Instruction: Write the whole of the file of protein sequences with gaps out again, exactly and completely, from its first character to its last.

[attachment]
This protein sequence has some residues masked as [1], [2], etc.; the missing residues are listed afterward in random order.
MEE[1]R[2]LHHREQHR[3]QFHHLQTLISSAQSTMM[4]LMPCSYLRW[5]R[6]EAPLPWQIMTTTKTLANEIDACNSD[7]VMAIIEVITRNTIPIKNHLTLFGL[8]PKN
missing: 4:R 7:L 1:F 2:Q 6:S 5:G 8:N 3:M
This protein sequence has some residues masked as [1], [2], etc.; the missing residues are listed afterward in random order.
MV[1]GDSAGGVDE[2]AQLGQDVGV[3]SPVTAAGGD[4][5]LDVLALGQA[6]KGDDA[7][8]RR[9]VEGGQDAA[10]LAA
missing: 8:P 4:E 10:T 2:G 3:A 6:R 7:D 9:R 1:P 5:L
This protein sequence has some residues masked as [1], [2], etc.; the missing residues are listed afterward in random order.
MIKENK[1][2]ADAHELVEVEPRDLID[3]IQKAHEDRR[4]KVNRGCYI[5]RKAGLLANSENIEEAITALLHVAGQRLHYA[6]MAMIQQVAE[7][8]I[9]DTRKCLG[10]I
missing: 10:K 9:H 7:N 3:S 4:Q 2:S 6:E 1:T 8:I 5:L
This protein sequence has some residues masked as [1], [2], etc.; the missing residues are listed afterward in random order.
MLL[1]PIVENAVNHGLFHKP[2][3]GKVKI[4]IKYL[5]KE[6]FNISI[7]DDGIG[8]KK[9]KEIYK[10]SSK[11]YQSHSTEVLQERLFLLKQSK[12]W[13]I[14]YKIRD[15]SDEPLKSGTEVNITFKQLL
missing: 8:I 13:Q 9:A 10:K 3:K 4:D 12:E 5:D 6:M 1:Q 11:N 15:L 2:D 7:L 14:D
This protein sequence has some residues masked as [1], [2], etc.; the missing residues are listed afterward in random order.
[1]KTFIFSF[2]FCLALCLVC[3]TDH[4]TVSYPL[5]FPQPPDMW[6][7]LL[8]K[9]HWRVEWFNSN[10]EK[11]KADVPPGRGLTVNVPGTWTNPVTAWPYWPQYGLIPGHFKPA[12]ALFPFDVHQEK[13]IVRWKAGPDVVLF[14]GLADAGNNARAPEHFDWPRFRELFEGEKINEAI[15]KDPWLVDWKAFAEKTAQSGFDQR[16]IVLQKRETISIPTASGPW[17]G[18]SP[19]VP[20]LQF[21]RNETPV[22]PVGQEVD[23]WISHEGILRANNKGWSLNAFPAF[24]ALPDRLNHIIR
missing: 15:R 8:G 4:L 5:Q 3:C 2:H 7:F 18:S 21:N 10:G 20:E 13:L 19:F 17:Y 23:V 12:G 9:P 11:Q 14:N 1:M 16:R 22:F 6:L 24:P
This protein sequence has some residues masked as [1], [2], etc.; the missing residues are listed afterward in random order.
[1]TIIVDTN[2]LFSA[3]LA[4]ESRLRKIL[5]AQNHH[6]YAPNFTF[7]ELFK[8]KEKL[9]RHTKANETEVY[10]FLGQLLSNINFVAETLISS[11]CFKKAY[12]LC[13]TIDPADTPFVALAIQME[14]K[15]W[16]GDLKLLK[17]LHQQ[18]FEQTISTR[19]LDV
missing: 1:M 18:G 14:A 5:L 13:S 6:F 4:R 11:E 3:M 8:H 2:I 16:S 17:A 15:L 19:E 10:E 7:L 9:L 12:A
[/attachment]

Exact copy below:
This protein sequence has some residues masked as [1], [2], etc.; the missing residues are listed afterward in random order.
MEE[1]R[2]LHHREQHR[3]QFHHLQTLISSAQSTMM[4]LMPCSYLRW[5]R[6]EAPLPWQIMTTTKTLANEIDACNSD[7]VMAIIEVITRNTIPIKNHLTLFGL[8]PKN
missing: 4:R 7:L 1:F 2:Q 6:S 5:G 8:N 3:M
This protein sequence has some residues masked as [1], [2], etc.; the missing residues are listed afterward in random order.
MV[1]GDSAGGVDE[2]AQLGQDVGV[3]SPVTAAGGD[4][5]LDVLALGQA[6]KGDDA[7][8]RR[9]VEGGQDAA[10]LAA
missing: 8:P 4:E 10:T 2:G 3:A 6:R 7:D 9:R 1:P 5:L
This protein sequence has some residues masked as [1], [2], etc.; the missing residues are listed afterward in random order.
MIKENK[1][2]ADAHELVEVEPRDLID[3]IQKAHEDRR[4]KVNRGCYI[5]RKAGLLANSENIEEAITALLHVAGQRLHYA[6]MAMIQQVAE[7][8]I[9]DTRKCLG[10]I
missing: 10:K 9:H 7:N 3:S 4:Q 2:S 6:E 1:T 8:I 5:L
This protein sequence has some residues masked as [1], [2], etc.; the missing residues are listed afterward in random order.
MLL[1]PIVENAVNHGLFHKP[2][3]GKVKI[4]IKYL[5]KE[6]FNISI[7]DDGIG[8]KK[9]KEIYK[10]SSK[11]YQSHSTEVLQERLFLLKQSK[12]W[13]I[14]YKIRD[15]SDEPLKSGTEVNITFKQLL
missing: 8:I 13:Q 9:A 10:K 3:K 4:D 12:E 5:D 6:M 1:Q 11:N 15:L 2:D 7:L 14:D
This protein sequence has some residues masked as [1], [2], etc.; the missing residues are listed afterward in random order.
[1]KTFIFSF[2]FCLALCLVC[3]TDH[4]TVSYPL[5]FPQPPDMW[6][7]LL[8]K[9]HWRVEWFNSN[10]EK[11]KADVPPGRGLTVNVPGTWTNPVTAWPYWPQYGLIPGHFKPA[12]ALFPFDVHQEK[13]IVRWKAGPDVVLF[14]GLADAGNNARAPEHFDWPRFRELFEGEKINEAI[15]KDPWLVDWKAFAEKTAQSGFDQR[16]IVLQKRETISIPTASGPW[17]G[18]SP[19]VP[20]LQF[21]RNETPV[22]PVGQEVD[23]WISHEGILRANNKGWSLNAFPAF[24]ALPDRLNHIIR
missing: 15:R 8:G 4:L 5:Q 3:C 2:H 7:F 18:S 21:N 10:G 20:E 13:L 19:F 17:Y 23:V 12:G 9:P 11:Q 14:N 1:M 16:R 22:F 6:L 24:P
This protein sequence has some residues masked as [1], [2], etc.; the missing residues are listed afterward in random order.
[1]TIIVDTN[2]LFSA[3]LA[4]ESRLRKIL[5]AQNHH[6]YAPNFTF[7]ELFK[8]KEKL[9]RHTKANETEVY[10]FLGQLLSNINFVAETLISS[11]CFKKAY[12]LC[13]TIDPADTPFVALAIQME[14]K[15]W[16]GDLKLLK[17]LHQQ[18]FEQTISTR[19]LDV
missing: 1:M 18:G 14:A 5:L 13:S 6:F 4:R 11:E 3:M 8:H 2:I 16:S 17:A 15:L 19:E 10:E 7:L 9:L 12:A